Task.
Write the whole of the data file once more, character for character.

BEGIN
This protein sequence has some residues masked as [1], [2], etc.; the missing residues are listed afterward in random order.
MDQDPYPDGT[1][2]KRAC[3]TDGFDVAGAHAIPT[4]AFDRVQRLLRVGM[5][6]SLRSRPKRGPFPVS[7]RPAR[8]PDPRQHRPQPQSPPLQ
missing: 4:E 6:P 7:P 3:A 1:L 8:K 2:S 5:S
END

This protein sequence has some residues masked as [1], [2], etc.; the missing residues are listed afterward in random order.
MDQDPYPDGT[1][2]KRAC[3]TDGFDVAGAHAIPT[4]AFDRVQRLLRVGM[5][6]SLRSRPKRGPFPVS[7]RPAR[8]PDPRQHRPQPQSPPLQ
missing: 4:E 6:P 7:P 3:A 1:L 8:K 2:S 5:S